Reduction of disease flare and slowing of structural progression as evident on MRI imaging, are integral to the definition of disease remission. However, currently, there is no universally accepted and validated definition of disease flare, and a suitable MRI scoring system and assessment of structural progression are unavailable.7 Furthermore, none of the available measures account for the presence of inflammation on imaging; the ASAS PR and the ASDAS do not take into consideration peripheral extra-articular manifestations such as enthesitis and uveitis. Assessment of C-reactive protein is excluded in the ASAS PR, while the ASDAS excludes assessment of function.

Axial spondyloarthritis is a complex disease with peripheral and axial manifestations. The focus has been on the appropriate definition of clinical remission and the suitability of the available tools to measure it. However, when patients' perspectives are taken into consideration, it is evident that how remission is defined is influenced by a patients' perception of their disease and their desired treatment outcome. As such, a less stringent definition of remission may be acceptable, such as prevention of further structural progression or minimal disease activity rather than the absence of clinical and laboratory evidence of significant inflammatory disease. In addition, given the cost of treatment, a patient may perceive remission as a reduction of pain and fatigue, in contrast to the physician's perception of remission, which requires evidence of reduced structural progression.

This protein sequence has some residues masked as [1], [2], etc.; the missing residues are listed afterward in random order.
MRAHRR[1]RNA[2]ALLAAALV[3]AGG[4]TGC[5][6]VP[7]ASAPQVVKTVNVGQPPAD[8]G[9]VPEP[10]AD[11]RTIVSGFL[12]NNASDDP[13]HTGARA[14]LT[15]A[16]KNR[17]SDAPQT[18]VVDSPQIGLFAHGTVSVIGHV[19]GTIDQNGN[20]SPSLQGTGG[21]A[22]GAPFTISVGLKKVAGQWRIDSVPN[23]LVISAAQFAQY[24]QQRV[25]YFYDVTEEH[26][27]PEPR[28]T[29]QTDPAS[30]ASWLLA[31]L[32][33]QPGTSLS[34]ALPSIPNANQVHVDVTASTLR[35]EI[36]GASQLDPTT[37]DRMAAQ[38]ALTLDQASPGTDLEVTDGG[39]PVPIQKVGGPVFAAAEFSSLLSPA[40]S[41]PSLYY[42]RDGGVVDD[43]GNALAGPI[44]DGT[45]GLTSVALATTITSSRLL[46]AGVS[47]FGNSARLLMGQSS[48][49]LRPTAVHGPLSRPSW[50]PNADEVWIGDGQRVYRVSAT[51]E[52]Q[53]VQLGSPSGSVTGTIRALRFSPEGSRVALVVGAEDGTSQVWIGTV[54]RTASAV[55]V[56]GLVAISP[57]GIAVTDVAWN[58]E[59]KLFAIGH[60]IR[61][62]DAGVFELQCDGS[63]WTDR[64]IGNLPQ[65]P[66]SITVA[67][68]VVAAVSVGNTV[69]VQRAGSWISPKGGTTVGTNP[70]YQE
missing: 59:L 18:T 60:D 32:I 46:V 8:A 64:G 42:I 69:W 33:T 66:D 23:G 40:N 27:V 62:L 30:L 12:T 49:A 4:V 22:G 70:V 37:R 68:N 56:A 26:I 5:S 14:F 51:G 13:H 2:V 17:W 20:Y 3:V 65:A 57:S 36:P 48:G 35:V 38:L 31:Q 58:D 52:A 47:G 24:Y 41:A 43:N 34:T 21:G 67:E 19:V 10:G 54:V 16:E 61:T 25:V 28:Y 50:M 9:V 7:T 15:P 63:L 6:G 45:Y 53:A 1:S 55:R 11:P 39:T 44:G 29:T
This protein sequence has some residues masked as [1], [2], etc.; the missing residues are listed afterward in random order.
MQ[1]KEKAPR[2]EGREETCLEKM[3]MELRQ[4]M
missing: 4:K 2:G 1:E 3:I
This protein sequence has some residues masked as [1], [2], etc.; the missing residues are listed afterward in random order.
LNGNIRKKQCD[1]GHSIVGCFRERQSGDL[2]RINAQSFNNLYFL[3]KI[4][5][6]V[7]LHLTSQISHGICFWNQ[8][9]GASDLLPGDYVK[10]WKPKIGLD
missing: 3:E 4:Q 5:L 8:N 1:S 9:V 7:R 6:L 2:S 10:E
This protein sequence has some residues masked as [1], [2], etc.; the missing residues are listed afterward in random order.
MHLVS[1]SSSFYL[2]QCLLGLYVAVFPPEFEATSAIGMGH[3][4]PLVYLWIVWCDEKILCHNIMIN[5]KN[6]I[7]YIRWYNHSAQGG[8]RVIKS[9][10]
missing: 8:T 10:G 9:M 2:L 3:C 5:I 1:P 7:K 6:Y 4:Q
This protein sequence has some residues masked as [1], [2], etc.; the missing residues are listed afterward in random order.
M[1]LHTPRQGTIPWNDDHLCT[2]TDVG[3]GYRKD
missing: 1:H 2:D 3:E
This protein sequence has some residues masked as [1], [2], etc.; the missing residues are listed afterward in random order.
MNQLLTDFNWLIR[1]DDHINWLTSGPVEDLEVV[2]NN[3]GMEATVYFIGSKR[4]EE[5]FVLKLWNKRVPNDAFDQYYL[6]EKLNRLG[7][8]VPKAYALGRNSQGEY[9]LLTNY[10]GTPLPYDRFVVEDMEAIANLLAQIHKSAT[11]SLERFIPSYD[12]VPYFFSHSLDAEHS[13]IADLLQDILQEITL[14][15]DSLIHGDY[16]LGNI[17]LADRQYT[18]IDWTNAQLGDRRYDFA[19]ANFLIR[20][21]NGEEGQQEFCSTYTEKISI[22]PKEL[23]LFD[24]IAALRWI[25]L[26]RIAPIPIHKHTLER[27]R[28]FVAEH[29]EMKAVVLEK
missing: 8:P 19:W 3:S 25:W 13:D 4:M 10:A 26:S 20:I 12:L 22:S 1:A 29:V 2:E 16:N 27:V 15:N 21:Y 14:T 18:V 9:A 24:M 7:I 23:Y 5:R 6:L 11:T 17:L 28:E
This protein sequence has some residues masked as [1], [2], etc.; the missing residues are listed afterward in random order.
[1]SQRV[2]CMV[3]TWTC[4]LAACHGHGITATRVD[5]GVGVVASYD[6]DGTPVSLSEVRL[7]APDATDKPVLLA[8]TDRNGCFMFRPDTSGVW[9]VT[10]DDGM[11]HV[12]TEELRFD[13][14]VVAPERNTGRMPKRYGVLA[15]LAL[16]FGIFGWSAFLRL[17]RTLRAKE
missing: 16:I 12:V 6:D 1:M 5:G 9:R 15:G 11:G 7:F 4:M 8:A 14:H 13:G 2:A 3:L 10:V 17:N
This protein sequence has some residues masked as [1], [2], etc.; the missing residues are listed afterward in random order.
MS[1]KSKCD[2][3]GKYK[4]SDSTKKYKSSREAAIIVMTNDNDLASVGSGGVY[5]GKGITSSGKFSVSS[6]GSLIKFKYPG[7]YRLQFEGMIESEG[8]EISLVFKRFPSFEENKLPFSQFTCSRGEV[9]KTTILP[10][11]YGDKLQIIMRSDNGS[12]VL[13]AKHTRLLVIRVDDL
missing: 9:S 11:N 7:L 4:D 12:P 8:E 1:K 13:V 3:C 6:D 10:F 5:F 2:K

The recommendation by the ASAS/EULAR guidelines9 for the inclusion nonpharmacologic intervention with the pharmacologic treatment of axSpA may further influence how remission is defined and measured. “Nonpharmacologic therapies are important and should also be considered as part of the treatment strategy for axSpA”, said Xenofon Baraliakos, MD, Department of Rheumatology, Rheumazentrum Ruhrgebiet Herne, Ruhr-University Bochum, Germany, and lead author of the review. “[The] only issue is that many of these [nonpharmacologic strategies] do not really lead to remission,” Dr Baraliakos added. The impact of nonpharmacologic treatments in patients with axSpA has been evaluated in a systematic review, and while the studies included in the analysis were very heterogeneous, overall they confirmed that regular exercise could lead to small improvements in disease activity, function, and spinal mobility.11

Based on the several variables that can influence the definition of remission, Baraliakos and colleagues have identified a number of questions that should be answered before remission can be incorporated into clinical practice as a treatment target. 7 These questions are related to how remission is defined, the optimal treatment strategy, and cost-benefit analysis. From a clinical practice perspective, given the several confounding variables, and especially taking patients' perspective into consideration, “remission” should encompass a definition beyond the absence of clinical and laboratory evidence of significant inflammatory disease, and should include measures from appropriate assessment tools developed from well-designed clinical trials.